4. Reduce Nutrients To Limit Algae Growth
Excess nutrients like phosphorus and nitrogen “fertilize” an algae bloom. To manage these nutrients you want to do your best to identify where they are coming from. Think about things like runoff from your yard or other nutrient-rich grounds. Understand that decaying organic matter such as leaves that have fallen into the pond, or dead plants like algae, that sink to the bottom, will decay and become compost that can feed more algae growth. In smaller ponds, fish can be a leading cause of high nutrients, if their size and number are too great for a pond’s water volume or they outpace the capacity of a pond filter to reduce their nutrient load.
5. Pond Dye Can Limit String Algae Growth
Dyes or microbial products that tint water can prevent algae by limiting sunlight penetration into the water column. They reduce, but don’t eliminate, the need for other control methods. Available colors include blue, black-blue, and black tints. Note that limiting photosynthesis in the pond may hinder the development of good algae that supports a healthy food chain for fish.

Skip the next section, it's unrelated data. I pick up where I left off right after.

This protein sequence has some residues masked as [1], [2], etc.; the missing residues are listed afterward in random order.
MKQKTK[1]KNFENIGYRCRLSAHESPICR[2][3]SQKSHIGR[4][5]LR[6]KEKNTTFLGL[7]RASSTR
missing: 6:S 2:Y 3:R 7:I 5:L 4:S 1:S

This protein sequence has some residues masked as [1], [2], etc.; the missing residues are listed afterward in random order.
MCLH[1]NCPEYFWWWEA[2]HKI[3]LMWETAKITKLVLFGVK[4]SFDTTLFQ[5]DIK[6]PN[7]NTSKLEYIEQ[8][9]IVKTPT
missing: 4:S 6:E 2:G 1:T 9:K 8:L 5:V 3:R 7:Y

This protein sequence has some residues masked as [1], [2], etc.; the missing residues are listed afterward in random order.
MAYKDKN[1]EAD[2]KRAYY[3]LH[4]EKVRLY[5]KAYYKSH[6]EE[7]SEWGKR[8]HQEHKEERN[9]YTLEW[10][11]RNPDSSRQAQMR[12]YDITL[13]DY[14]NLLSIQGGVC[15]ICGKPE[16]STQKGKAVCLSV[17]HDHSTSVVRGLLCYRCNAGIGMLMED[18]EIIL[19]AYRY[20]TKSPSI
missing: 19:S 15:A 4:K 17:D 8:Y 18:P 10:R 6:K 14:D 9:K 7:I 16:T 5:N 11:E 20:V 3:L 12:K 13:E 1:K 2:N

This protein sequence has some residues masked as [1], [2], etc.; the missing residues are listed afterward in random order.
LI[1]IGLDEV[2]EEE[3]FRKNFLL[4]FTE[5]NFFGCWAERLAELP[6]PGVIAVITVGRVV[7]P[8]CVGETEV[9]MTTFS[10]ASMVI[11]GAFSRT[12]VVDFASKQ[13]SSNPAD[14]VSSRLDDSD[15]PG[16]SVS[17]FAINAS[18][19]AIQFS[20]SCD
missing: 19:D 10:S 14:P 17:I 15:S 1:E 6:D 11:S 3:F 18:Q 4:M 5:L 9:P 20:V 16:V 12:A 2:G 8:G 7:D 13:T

6. Mechanical Removal – Remove Pond Algae Manually
Manually removing string algae with rakes or other tools can be helpful. For smaller ponds you can use a pond vacuum to suck up free-floating algae. Just don’t leave decaying algae in the pond. Physical removal is the quickest way to get rid of algae in a pond and more importantly, all algae will eventually die, sink, and decay at the bottom, and this becomes like compost that will stimulate more algae growth in the future. The cleaner you can keep your pond, the less prone it will be to algae outbreaks.
7. Beneficial Bacteria – Mother Nature’s Pond Algae Control
Adding microbe/bacteria products containing Bacillus species to ponds can aid in decomposing-excess organic material in your pond and the accumulated muck that typically makes any algae problem worse. These beneficial microbes can be a helpful tool for ongoing pond maintenance. Not only do they help break down the builld up of decaying organics, but they are also very helpful in directly reducing nutrients from the water that provide fuel for agressive algae outbreaks. If you want to emulate Mother Nature, microbes are the best way to clean your pond and keep it free of algae.